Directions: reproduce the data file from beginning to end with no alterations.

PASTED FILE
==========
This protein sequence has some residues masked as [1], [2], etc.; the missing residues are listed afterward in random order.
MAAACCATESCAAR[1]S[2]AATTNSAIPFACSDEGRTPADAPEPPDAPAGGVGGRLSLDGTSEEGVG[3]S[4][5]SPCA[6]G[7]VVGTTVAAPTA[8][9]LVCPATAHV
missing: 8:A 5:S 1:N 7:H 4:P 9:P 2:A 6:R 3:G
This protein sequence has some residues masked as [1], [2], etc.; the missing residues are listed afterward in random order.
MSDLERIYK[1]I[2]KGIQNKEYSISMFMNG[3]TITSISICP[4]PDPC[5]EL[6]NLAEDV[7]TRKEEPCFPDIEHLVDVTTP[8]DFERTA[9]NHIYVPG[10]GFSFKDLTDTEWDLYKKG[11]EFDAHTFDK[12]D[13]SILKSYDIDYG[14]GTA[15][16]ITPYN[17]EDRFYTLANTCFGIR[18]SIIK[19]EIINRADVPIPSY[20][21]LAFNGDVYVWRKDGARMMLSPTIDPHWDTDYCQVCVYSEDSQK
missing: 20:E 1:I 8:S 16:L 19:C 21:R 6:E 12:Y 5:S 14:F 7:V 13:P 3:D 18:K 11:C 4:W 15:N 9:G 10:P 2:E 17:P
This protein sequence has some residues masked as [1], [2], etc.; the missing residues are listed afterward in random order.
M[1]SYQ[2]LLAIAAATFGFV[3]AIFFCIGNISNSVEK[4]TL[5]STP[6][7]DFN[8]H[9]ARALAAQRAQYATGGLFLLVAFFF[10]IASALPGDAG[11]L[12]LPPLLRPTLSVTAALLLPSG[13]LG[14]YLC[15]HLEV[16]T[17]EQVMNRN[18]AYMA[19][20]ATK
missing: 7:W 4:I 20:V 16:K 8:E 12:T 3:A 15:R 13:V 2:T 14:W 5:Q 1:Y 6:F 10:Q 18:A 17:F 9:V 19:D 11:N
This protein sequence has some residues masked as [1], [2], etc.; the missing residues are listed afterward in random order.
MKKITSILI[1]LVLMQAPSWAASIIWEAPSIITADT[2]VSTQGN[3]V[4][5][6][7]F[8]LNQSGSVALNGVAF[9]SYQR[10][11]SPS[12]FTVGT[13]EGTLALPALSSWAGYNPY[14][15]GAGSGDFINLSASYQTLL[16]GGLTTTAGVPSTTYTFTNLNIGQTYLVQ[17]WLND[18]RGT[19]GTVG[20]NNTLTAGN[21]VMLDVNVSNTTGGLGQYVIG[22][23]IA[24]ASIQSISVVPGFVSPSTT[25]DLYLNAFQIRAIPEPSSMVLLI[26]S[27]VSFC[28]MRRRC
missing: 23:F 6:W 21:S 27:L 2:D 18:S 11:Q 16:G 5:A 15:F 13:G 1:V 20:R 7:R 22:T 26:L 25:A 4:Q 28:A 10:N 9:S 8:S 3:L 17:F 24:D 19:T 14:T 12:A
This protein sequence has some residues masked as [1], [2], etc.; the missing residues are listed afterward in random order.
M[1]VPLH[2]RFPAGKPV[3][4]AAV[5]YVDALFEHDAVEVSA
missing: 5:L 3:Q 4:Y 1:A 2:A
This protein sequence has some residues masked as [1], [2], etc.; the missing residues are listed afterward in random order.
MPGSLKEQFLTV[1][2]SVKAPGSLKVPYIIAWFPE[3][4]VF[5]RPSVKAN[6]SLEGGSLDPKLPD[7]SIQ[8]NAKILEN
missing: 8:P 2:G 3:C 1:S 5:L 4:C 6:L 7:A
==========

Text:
This protein sequence has some residues masked as [1], [2], etc.; the missing residues are listed afterward in random order.
MAAACCATESCAAR[1]S[2]AATTNSAIPFACSDEGRTPADAPEPPDAPAGGVGGRLSLDGTSEEGVG[3]S[4][5]SPCA[6]G[7]VVGTTVAAPTA[8][9]LVCPATAHV
missing: 8:A 5:S 1:N 7:H 4:P 9:P 2:A 6:R 3:G
This protein sequence has some residues masked as [1], [2], etc.; the missing residues are listed afterward in random order.
MSDLERIYK[1]I[2]KGIQNKEYSISMFMNG[3]TITSISICP[4]PDPC[5]EL[6]NLAEDV[7]TRKEEPCFPDIEHLVDVTTP[8]DFERTA[9]NHIYVPG[10]GFSFKDLTDTEWDLYKKG[11]EFDAHTFDK[12]D[13]SILKSYDIDYG[14]GTA[15][16]ITPYN[17]EDRFYTLANTCFGIR[18]SIIK[19]EIINRADVPIPSY[20][21]LAFNGDVYVWRKDGARMMLSPTIDPHWDTDYCQVCVYSEDSQK
missing: 20:E 1:I 8:S 16:L 19:C 21:R 6:E 12:Y 5:S 14:F 7:V 13:P 3:D 18:K 11:C 4:W 15:N 9:G 10:P 2:E 17:P
This protein sequence has some residues masked as [1], [2], etc.; the missing residues are listed afterward in random order.
M[1]SYQ[2]LLAIAAATFGFV[3]AIFFCIGNISNSVEK[4]TL[5]STP[6][7]DFN[8]H[9]ARALAAQRAQYATGGLFLLVAFFF[10]IASALPGDAG[11]L[12]LPPLLRPTLSVTAALLLPSG[13]LG[14]YLC[15]HLEV[16]T[17]EQVMNRN[18]AYMA[19][20]ATK
missing: 7:W 4:I 20:V 16:K 8:E 12:T 3:A 15:R 13:V 2:T 14:W 5:Q 1:Y 6:F 10:Q 18:A 17:F 9:V 19:D 11:N
This protein sequence has some residues masked as [1], [2], etc.; the missing residues are listed afterward in random order.
MKKITSILI[1]LVLMQAPSWAASIIWEAPSIITADT[2]VSTQGN[3]V[4][5][6][7]F[8]LNQSGSVALNGVAF[9]SYQR[10][11]SPS[12]FTVGT[13]EGTLALPALSSWAGYNPY[14][15]GAGSGDFINLSASYQTLL[16]GGLTTTAGVPSTTYTFTNLNIGQTYLVQ[17]WLND[18]RGT[19]GTVG[20]NNTLTAGN[21]VMLDVNVSNTTGGLGQYVIG[22][23]IA[24]ASIQSISVVPGFVSPSTT[25]DLYLNAFQIRAIPEPSSMVLLI[26]S[27]VSFC[28]MRRRC
missing: 23:F 6:W 21:S 27:L 2:D 18:S 11:Q 16:G 5:A 15:F 13:G 1:V 20:R 7:R 22:T 26:L 25:A 4:Q 28:A 10:N 9:S 8:S 3:L 17:F 24:D 19:T 14:T 12:A
This protein sequence has some residues masked as [1], [2], etc.; the missing residues are listed afterward in random order.
M[1]VPLH[2]RFPAGKPV[3][4]AAV[5]YVDALFEHDAVEVSA
missing: 5:L 3:Q 4:Y 1:A 2:A
This protein sequence has some residues masked as [1], [2], etc.; the missing residues are listed afterward in random order.
MPGSLKEQFLTV[1][2]SVKAPGSLKVPYIIAWFPE[3][4]VF[5]RPSVKAN[6]SLEGGSLDPKLPD[7]SIQ[8]NAKILEN
missing: 8:P 2:G 3:C 1:S 5:L 4:C 6:L 7:A